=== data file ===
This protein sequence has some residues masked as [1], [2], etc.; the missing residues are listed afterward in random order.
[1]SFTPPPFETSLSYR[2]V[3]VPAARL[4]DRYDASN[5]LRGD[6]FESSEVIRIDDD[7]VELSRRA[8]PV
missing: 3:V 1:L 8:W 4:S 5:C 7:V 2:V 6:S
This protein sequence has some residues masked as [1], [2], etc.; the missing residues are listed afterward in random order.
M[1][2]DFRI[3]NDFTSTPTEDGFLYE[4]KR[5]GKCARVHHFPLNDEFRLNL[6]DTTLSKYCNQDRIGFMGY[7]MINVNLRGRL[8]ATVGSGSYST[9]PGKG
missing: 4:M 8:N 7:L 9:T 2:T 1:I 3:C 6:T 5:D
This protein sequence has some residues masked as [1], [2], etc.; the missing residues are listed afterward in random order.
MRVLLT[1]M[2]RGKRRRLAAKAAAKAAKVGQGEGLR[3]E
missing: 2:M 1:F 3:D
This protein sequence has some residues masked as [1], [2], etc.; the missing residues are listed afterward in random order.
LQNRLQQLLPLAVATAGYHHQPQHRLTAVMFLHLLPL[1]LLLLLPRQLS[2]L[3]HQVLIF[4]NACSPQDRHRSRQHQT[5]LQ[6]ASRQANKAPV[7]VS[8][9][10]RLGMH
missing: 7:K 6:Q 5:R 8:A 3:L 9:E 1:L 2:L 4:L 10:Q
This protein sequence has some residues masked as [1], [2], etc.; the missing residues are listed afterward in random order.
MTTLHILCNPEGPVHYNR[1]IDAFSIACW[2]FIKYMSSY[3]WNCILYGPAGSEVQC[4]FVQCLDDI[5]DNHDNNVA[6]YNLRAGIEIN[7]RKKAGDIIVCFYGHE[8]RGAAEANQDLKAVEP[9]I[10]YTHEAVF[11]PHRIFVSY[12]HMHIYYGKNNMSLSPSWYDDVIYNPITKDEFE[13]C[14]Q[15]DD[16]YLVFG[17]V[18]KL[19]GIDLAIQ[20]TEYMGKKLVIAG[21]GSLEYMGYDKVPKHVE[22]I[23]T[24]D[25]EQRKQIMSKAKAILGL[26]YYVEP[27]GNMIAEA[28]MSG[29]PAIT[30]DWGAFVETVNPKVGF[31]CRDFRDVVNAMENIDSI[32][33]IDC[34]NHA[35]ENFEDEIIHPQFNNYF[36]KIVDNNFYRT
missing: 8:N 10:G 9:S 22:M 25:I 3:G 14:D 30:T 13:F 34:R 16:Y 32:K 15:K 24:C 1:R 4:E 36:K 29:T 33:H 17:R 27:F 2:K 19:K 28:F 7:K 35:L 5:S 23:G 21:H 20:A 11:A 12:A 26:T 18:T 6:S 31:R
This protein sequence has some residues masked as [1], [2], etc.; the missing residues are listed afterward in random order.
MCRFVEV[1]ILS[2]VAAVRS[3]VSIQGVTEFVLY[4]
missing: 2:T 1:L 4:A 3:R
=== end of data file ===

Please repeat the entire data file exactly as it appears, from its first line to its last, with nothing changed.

This protein sequence has some residues masked as [1], [2], etc.; the missing residues are listed afterward in random order.
[1]SFTPPPFETSLSYR[2]V[3]VPAARL[4]DRYDASN[5]LRGD[6]FESSEVIRIDDD[7]VELSRRA[8]PV
missing: 3:V 1:L 8:W 4:S 5:C 7:V 2:V 6:S
This protein sequence has some residues masked as [1], [2], etc.; the missing residues are listed afterward in random order.
M[1][2]DFRI[3]NDFTSTPTEDGFLYE[4]KR[5]GKCARVHHFPLNDEFRLNL[6]DTTLSKYCNQDRIGFMGY[7]MINVNLRGRL[8]ATVGSGSYST[9]PGKG
missing: 4:M 8:N 7:L 9:T 2:T 1:I 3:C 6:T 5:D
This protein sequence has some residues masked as [1], [2], etc.; the missing residues are listed afterward in random order.
MRVLLT[1]M[2]RGKRRRLAAKAAAKAAKVGQGEGLR[3]E
missing: 2:M 1:F 3:D
This protein sequence has some residues masked as [1], [2], etc.; the missing residues are listed afterward in random order.
LQNRLQQLLPLAVATAGYHHQPQHRLTAVMFLHLLPL[1]LLLLLPRQLS[2]L[3]HQVLIF[4]NACSPQDRHRSRQHQT[5]LQ[6]ASRQANKAPV[7]VS[8][9][10]RLGMH
missing: 7:K 6:Q 5:R 8:A 3:L 9:E 1:L 2:L 4:L 10:Q
This protein sequence has some residues masked as [1], [2], etc.; the missing residues are listed afterward in random order.
MTTLHILCNPEGPVHYNR[1]IDAFSIACW[2]FIKYMSSY[3]WNCILYGPAGSEVQC[4]FVQCLDDI[5]DNHDNNVA[6]YNLRAGIEIN[7]RKKAGDIIVCFYGHE[8]RGAAEANQDLKAVEP[9]I[10]YTHEAVF[11]PHRIFVSY[12]HMHIYYGKNNMSLSPSWYDDVIYNPITKDEFE[13]C[14]Q[15]DD[16]YLVFG[17]V[18]KL[19]GIDLAIQ[20]TEYMGKKLVIAG[21]GSLEYMGYDKVPKHVE[22]I[23]T[24]D[25]EQRKQIMSKAKAILGL[26]YYVEP[27]GNMIAEA[28]MSG[29]PAIT[30]DWGAFVETVNPKVGF[31]CRDFRDVVNAMENIDSI[32][33]IDC[34]NHA[35]ENFEDEIIHPQFNNYF[36]KIVDNNFYRT
missing: 8:N 10:G 9:S 22:M 25:I 3:G 14:D 30:T 13:F 34:R 16:Y 32:K 15:K 24:C 1:R 4:E 36:K 29:T 33:H 17:R 27:F 2:K 19:K 28:F 7:K 35:L 5:S 23:G 21:H 20:A 11:A 12:A 26:T 18:T 6:S 31:R
This protein sequence has some residues masked as [1], [2], etc.; the missing residues are listed afterward in random order.
MCRFVEV[1]ILS[2]VAAVRS[3]VSIQGVTEFVLY[4]
missing: 2:T 1:L 4:A 3:R